What Happened: Once Asia’s leading international financial center, Hong Kong is losing out to Shanghai and Singapore.
According to Bloomberg, luxury conglomerate LVMH has moved the regional headquarters of some of its brands, as well as the group’s local head office, from Hong Kong to Shanghai. The move included the relocation of some senior executives to the mainland.
The number of foreign companies setting up regional headquarters and offices in Hong Kong declined for a third consecutive year in 2022, reports Nikkei Asia. Between 2018 and 2022, Hong Kong only welcomed an average of 950 companies each year – Singapore registered 18,000 new companies over the same period – compared to the 42,000 companies opening an office in the SAR in 2017 alone.
The Jing Take: LVMH’s move reflects the company’s plan to focus on investing in China’s first-tier cities, such as Shanghai, Chengdu, Guangzhou, and Shenzhen, as consumers switch to shopping domestically.
In its first quarter 2023 earnings report, LVMH stated that Chinese tourists’ offshore consumption is growing faster than domestic consumption, but in terms of overall consumption, local spending is still four to five times higher than offshore tourism. This shows a shift in consumption habits — homegrown consumers are increasingly willing to buy luxury goods in Mainland China.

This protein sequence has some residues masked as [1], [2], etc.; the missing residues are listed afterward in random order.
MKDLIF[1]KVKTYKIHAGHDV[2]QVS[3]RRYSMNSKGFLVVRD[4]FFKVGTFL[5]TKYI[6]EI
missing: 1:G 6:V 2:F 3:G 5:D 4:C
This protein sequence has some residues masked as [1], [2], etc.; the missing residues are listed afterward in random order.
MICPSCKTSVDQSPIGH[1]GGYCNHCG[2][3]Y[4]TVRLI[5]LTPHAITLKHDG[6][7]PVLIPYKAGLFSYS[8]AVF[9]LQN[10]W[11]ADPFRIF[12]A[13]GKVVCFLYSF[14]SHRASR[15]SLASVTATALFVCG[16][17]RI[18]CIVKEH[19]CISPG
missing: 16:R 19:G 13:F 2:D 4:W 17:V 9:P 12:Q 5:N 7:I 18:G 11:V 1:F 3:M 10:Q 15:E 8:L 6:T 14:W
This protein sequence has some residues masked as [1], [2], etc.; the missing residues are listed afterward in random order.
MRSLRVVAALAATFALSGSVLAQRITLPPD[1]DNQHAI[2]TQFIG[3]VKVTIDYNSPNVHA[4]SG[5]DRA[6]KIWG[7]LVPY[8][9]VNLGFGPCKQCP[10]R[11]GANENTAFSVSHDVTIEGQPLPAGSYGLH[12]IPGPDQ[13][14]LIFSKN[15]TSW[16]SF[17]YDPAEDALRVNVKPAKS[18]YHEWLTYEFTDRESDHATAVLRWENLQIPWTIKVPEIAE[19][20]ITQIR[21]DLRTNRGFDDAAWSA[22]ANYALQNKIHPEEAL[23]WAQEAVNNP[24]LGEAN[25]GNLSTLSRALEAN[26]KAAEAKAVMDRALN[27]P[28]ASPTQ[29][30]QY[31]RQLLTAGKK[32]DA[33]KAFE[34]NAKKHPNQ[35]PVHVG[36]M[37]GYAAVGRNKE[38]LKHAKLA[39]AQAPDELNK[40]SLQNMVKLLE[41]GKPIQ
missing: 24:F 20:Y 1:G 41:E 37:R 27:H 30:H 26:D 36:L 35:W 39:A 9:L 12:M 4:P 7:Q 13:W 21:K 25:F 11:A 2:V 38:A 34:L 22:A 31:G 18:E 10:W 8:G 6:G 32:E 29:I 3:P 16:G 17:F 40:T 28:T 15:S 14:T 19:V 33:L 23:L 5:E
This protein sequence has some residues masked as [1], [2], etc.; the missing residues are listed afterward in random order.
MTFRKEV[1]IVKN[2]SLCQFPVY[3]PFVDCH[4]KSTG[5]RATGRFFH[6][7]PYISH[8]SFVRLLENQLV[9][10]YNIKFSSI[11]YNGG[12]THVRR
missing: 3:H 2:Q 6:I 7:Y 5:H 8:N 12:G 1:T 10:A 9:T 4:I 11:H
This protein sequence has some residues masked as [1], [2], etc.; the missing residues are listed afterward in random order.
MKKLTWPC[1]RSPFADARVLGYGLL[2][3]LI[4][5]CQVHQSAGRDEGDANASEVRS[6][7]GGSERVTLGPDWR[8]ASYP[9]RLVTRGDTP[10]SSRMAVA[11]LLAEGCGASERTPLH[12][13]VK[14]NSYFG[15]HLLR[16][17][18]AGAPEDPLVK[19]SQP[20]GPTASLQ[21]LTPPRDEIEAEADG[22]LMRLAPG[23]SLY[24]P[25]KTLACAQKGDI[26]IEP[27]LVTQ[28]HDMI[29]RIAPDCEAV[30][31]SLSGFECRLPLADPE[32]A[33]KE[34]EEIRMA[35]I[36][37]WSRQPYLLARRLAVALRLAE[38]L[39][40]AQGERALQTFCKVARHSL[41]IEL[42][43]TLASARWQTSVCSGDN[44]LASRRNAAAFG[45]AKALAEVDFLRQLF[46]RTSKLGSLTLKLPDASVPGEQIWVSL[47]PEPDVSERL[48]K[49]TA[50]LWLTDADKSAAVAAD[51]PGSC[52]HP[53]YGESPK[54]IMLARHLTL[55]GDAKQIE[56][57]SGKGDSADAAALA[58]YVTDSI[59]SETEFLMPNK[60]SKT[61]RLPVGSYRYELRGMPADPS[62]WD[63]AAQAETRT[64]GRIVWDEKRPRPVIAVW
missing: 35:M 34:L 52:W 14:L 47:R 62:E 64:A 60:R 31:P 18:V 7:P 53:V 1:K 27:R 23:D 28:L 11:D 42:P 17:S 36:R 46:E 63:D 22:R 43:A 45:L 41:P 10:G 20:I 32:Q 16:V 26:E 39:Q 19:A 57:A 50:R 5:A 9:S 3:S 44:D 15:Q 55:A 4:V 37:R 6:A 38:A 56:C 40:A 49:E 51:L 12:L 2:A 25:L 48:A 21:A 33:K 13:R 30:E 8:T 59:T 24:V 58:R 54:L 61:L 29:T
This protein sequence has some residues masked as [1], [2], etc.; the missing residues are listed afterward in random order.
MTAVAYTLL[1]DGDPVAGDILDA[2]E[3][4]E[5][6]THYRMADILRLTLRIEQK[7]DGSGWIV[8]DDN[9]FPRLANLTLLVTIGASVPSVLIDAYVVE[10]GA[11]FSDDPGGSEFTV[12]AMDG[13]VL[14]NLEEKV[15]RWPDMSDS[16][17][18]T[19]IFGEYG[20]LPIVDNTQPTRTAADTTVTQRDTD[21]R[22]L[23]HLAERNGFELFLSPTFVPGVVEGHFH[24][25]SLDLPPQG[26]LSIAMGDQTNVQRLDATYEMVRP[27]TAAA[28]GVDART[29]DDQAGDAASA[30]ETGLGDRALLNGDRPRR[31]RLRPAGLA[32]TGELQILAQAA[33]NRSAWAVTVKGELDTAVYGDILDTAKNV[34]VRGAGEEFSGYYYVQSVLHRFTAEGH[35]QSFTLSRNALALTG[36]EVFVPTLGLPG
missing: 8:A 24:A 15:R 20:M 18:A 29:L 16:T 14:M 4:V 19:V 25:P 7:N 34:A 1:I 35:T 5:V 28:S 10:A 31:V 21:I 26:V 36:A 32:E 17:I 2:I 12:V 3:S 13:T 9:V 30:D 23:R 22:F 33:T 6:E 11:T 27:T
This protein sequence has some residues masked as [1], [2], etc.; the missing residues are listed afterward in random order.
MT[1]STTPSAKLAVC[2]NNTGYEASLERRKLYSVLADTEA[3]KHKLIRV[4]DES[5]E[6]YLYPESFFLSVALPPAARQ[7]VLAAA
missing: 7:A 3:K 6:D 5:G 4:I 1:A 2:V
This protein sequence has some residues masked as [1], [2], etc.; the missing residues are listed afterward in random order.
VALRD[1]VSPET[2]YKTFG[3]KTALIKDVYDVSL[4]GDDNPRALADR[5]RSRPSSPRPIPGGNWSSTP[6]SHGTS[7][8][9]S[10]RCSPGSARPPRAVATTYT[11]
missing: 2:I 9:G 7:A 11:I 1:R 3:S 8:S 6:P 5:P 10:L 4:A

The shrinking price differential between the Mainland and Hong Kong for goods, the expansion of brands’ brick-and-mortar footprints across China, and upgrades to in-store experiences have also accelerated domestic sales growth.
For instance, Louis Vuitton’s Neverfull handbag in large sells for $2,200 (15,200 RMB) in China, while in Hong Kong it is priced at $20,100 (14,500 RMB), a difference of $100 (700 RMB). As this price gap shrinks, so too does Hong Kong’s attractiveness as a shopping mecca.
In light of these trends, luxury brands are concentrating their efforts in Mainland China. In recent years, brands have increased their footprint in new areas in the mainland and opened flagship stores in new first-tier cities, such as Chengdu and Nanjing. The aim? To reach a broader spectrum of shoppers and establish long-term customer relationships facilitated by proximity.
As China becomes an increasingly important market for luxury brands, more relocations are inevitable. Only by operating in the same environment as their customers can luxury brands keep up with this dynamic country’s pace.
The Jing Take reports on a piece of the leading news and presents our editorial team’s analysis of the key implications for the luxury industry. In the recurring column, we analyze everything from product drops and mergers to heated debate sprouting on Chinese social media.